24. 24 Carl McColman February 25, 2008 at 4:15 am

    That’s good, because sometimes I get pretty fiery (especially in my book reviews)!
    🙂

  25. 25 Bill Lollar February 27, 2008 at 5:59 pm

    Hi. Found your review at the Pagan Christianity website. Just thought you and your readers might enjoy reading a new interview with George Barna and Frank Viola. I just posted it today: The Thin Edge hosts joint interview with Barna & Viola.

  26. 26 ed cyzewski April 7, 2008 at 4:02 am

    Since I have missed out on this conversation I had one thing to add about writing a book. Having just finished my own book, I can attest that it’s really, really, really easy to sound harsh, judgemental, and combative when you aim to be passionate and challenging. My development editor often had to rope me in, regularly asking for rewrites where I failed to clearly communicate my ideas, but instead ranted.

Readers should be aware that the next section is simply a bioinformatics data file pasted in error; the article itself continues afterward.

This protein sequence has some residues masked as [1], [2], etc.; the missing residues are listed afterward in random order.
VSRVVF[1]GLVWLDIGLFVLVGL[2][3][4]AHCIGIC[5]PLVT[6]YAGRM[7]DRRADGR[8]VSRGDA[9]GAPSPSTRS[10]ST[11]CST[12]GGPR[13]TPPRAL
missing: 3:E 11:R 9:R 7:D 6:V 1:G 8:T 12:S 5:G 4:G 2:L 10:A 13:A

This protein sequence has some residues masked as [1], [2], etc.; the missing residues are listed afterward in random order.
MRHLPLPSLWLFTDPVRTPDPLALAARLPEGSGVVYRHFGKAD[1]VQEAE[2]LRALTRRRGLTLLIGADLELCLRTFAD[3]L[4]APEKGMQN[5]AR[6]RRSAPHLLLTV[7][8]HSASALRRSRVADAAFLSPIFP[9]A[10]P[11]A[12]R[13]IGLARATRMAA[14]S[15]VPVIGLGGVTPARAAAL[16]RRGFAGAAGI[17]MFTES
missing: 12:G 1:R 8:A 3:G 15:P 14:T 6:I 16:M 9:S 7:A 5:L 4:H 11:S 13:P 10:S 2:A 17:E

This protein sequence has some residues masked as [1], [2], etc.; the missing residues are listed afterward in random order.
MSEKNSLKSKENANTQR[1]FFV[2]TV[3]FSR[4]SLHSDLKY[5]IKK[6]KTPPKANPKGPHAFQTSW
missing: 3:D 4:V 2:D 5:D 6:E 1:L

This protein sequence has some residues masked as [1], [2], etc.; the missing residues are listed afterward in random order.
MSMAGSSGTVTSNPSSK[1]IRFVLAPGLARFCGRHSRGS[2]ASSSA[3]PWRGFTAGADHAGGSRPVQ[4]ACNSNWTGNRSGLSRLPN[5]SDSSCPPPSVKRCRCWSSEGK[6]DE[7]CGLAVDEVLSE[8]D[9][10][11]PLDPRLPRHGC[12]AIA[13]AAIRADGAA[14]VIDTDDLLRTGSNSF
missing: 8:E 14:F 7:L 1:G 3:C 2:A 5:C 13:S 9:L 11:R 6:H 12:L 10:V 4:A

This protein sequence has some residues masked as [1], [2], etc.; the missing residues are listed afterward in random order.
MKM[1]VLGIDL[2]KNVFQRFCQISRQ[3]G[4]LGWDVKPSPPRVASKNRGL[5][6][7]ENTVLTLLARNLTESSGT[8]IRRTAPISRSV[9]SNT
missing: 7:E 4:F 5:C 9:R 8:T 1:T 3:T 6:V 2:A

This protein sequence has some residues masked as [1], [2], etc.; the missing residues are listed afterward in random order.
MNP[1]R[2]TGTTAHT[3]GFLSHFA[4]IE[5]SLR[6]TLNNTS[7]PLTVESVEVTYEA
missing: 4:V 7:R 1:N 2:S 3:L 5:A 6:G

All that to say… I can imagine that Frank found it easy to take a sharper edge, even if he didn’t necessarily intend to. I can’t say for sure if this is the case, we’ll have to pay attention to his interviews and his public speaking engagements to get a fuller picture. However, I’d be inclined to give someone the benefit of a doubt after completing my own book.